Man this guy was a monster.

He attacks at the start of the "sprint" bit, counters and leads out, then after I sprint away from him he comes back and just annihilates me. And there's no one around at the end. I mean he is so clear of everyone else after the big pull and the big jump.


Okay, we all know that we have those days where we feel invincible. And I figured maybe the guy had it for a mile. But the next sprint was almost a mirror copy of the first. And the next.

And the next week.

And the following week.

This story was getting old and I desperately wanted to rewrite it. But I didn't know how.

So for a few weeks I tried to assimilate this uber-powerful sprinting and time trialling demigod disguised as a Cat 2.

I mean, if he's a 2, what are the 1s like? And the pros? And the guys who dominate the pros? And Eddy Merckx?

Mind boggling.

A month or so later, cooling down with a half dozen friendly racers after a couple hours of haplessly chasing this demigod, I finally blurted out my frustrations in trying to beat this guy.

"Man, I can't beat that Sleepy Hollow guy."
"You know, that Sleepy Hollow guy. Rides a 56 or so. I just can't beat him."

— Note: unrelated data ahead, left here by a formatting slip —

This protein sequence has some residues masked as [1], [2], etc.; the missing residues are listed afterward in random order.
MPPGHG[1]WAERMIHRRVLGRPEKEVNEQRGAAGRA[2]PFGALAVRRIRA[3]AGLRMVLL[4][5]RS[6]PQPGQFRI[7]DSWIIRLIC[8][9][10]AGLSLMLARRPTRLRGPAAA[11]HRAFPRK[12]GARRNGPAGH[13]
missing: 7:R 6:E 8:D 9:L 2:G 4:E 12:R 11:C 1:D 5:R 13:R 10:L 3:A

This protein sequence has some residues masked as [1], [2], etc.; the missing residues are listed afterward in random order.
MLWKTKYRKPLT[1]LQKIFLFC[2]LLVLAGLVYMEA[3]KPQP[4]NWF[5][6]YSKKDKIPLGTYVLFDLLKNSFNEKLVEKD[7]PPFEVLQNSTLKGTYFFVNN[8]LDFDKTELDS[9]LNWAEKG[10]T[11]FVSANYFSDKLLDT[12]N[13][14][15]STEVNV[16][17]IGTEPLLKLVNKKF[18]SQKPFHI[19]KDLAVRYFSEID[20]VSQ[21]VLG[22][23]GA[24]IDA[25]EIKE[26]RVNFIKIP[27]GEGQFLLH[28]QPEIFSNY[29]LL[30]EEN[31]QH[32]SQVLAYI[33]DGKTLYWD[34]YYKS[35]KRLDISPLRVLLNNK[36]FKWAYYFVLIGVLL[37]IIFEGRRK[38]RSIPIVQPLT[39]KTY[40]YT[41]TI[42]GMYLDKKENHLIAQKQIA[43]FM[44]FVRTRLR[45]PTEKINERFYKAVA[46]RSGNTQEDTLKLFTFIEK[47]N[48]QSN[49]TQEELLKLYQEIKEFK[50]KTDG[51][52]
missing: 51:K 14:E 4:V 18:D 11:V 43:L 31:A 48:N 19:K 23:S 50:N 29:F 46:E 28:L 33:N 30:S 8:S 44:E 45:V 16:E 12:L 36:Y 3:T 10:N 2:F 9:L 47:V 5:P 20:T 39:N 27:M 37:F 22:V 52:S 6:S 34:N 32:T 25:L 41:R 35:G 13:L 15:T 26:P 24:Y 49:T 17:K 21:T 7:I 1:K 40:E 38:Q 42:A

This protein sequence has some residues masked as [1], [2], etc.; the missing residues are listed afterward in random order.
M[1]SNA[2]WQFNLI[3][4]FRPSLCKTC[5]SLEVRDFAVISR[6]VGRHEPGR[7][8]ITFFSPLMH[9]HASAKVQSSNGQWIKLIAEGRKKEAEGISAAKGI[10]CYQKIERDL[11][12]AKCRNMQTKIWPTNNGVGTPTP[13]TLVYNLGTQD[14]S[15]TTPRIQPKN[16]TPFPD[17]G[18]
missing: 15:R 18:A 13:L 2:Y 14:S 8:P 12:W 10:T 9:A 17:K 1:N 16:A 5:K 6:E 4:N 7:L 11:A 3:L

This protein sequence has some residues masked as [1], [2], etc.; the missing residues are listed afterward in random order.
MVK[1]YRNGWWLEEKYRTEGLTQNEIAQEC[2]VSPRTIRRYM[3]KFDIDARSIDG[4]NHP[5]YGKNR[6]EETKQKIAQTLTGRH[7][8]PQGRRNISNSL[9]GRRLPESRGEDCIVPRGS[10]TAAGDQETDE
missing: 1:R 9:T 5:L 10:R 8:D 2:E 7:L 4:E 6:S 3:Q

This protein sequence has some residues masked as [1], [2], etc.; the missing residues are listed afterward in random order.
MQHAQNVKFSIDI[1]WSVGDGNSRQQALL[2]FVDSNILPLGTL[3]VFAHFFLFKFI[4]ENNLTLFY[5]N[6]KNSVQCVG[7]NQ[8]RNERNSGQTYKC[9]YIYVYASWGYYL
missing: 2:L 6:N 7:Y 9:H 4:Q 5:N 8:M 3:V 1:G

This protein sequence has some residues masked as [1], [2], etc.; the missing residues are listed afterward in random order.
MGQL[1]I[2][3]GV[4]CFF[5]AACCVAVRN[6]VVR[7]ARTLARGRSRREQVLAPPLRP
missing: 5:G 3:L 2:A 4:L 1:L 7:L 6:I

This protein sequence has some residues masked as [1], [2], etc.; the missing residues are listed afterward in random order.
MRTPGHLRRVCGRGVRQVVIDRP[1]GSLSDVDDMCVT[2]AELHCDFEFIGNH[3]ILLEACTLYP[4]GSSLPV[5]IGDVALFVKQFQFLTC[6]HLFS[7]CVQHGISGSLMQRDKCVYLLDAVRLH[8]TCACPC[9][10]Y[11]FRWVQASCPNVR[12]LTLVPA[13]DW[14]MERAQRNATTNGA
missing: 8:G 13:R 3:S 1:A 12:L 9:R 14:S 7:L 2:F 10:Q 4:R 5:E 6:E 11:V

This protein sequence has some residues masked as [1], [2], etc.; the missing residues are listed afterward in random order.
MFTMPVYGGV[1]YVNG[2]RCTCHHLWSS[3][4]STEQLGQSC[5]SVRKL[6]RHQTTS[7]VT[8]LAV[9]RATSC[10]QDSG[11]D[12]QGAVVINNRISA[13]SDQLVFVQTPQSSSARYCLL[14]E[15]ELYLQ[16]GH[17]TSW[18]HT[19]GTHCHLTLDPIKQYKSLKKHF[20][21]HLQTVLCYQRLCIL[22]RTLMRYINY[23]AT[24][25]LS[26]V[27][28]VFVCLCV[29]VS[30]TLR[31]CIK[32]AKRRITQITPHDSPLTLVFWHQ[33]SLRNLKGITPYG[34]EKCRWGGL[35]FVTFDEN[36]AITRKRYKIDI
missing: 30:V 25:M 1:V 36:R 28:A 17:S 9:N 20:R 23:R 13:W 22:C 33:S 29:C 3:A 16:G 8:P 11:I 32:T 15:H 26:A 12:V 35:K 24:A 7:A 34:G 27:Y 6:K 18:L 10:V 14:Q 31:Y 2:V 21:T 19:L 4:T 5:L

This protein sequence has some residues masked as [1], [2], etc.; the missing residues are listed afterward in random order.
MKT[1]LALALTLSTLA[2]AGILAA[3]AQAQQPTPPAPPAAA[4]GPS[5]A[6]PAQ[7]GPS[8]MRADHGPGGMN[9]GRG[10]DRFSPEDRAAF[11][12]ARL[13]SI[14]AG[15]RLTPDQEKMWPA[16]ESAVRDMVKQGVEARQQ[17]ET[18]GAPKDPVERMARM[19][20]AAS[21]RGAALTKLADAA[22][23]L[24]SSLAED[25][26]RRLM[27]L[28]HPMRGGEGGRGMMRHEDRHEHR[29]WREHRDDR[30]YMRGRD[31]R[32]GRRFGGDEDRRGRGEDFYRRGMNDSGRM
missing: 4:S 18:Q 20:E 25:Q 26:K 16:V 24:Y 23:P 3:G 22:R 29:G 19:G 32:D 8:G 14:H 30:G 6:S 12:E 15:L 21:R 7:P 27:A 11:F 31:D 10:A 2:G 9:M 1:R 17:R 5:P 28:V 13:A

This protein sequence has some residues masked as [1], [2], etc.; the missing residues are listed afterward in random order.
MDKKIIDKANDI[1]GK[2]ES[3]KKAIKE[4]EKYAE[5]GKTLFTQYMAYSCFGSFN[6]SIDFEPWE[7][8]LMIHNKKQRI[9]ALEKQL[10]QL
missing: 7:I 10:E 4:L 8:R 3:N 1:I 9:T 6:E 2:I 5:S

"Who do you mean?"
"That Sleepy Hollow guy."
"You mean the triplets?"


I looked at my friend in blank incomprehension. The gears started turning. The grey matter was processing.


He laughed at me.

"You know there are three brothers right?", he said, " They're triplets."

I cracked a grin.

"Wait, you thought it was one guy?"

The group burst out laughing.

"Well how was I supposed to know? I mean I see this guy with the team clothing do a big attack, I go with him, we get caught, he goes again, I go again, and then after I sprint around him he comes back and beats me. How was I supposed to know there were three of them??"

Everyone was cracking up. And I laughed too.

The improbability.

From them on my tactics were that much clearer. Figure out which one was the designated sprinter. And beat him.

And that's what I did.


Anonymous said...

LOL, that is just priceless! Great story

Colin R said...

That's a great story.

Unknown said...

that's a nice story of the whalens brothers. they (at least charles does) still do the gimbel's every now and then but not regularly. i've always thought of them more as rolleurs/climbers but i'm sure any cat 2's can punch it when need to.